“Climate is what we expect. Weather is what we get.” –Mark Twain
As late as Friday night, the weather forecast for Saturday morning predicted drizzle and temps in the 60s. But when I woke up, it was 43 and pouring. Perfect weather for 14 miles, yes?
Based on the forecast I had originally planned to wear short sleeves, but what I saw out my back door made me change into a long sleeved shirt, and at the last minute I grabbed the Columbia jacket I’d bought back in May when it looked like rain at the Cleveland half. I tossed my phone into a ziplock bag and headed out.
The route starts through a residential neighborhood, then turns onto a wide concrete path that runs alongside a major highway. Somewhere around mile five, as I ran into a 45-degree headwind, I asked myself why the hell I signed up for yet another half marathon. Even with my jacket, I was cold, and I had so far yet to go. I regretted the capris and wished I’d worn my warmer tights. The exposed skin of my shins had turned a rosy pink from the cold.
It seemed to take forever to get to the seven-mile turnaround. Long stretches on busy roads led me to make bargains with myself–things like “run to that stoplight, then rest while waiting for the crossing signal.” This strategy afforded me few walking breaks, though, since I think I encountered only four stoplights along the three-mile stretch of road.
Finally I reached seven miles at an intersection with a convenience store on the corner. Their “Fresh Tacos!” sign taunted me–I wanted nothing more than to stop for a taco. But I settled for a watermelon Gu Chomp and started the return trip.
I thought perhaps the most interesting thing I’d encounter was the cattle drive mural under the highway.
But I was wrong. As I took this picture, I noticed the drizzle turning to real raindrops. And in the two minutes it took the light to change and give me a Walk signal, the raindrops got bigger and more numerous. I dropped my headphones into a ziplock and stuck it in my jacket pocket, checked that my phone was sealed in another ziplock, pulled up the hood on my jacket, and crossed at the light. By the time I hit the path, it had become a downpour. Thunder and lightning cracked in the not-so distance. For a while, as I ran up the path along the highway, I was the tallest thing around, which made me kind of nervous about the lightning. But I did the only thing I could–kept going.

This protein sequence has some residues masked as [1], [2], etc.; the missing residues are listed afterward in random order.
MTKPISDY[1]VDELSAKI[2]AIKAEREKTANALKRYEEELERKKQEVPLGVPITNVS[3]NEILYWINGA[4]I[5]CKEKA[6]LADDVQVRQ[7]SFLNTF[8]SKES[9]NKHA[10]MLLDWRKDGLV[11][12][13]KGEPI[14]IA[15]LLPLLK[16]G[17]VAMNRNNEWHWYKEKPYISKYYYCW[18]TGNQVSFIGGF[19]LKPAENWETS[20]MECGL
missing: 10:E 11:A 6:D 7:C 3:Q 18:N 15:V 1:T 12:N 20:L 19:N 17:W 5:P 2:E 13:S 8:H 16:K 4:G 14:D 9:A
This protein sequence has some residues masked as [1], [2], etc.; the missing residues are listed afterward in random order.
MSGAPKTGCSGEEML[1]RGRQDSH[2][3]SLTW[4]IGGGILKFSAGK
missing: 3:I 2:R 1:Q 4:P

They say if you don’t like the weather in Texas, wait a minute and it will change. No such luck this morning. For the next four miles, I ran through sheets of rain and the resulting ankle-deep rivers of runoff. My shoes and socks were completely saturated, and I saw no point in jumping over puddles. Did I mention it was still about 45 degrees and windy?
As I approached 12 miles, a car pulled alongside and asked if I wanted a ride back to Rogue. Damn, that was tempting. It took massive willpower to say, “Thanks, but I’m okay.” A couple of minutes later, another Rogue stopped with the same offer, and again it was tempting. I was touched that folks were looking out for us and appreciated the gesture, but I was determined to finish under my own power.
And eventually, I did, although it took me forever. My shoes squished, my gloves dripped water all over Rogue’s floor, and my entire lower half was soaked. My jacket had done a decent job repelling the worst of the rain, but my shirt was damp. One of the coaches offered me a t-shirt from their freebie pile, which I accepted gratefully. After some foam rolling and general defrosting, I activated the heated seats in my car and headed home.
On this run, I burned more than 1500 calories. So for the rest of the day, I think I will sit by the fireplace and work on correcting that deficit. So far I’ve had coffee, a breakfast taco, and three pieces of pizza. Naturally, now that I’m done, the sun is coming out and things are warming up, but I’m going to enjoy the first day of my winter break on the couch.
Did you #JFR today?
How do you recover from a long run?
What’s your favorite post-run food?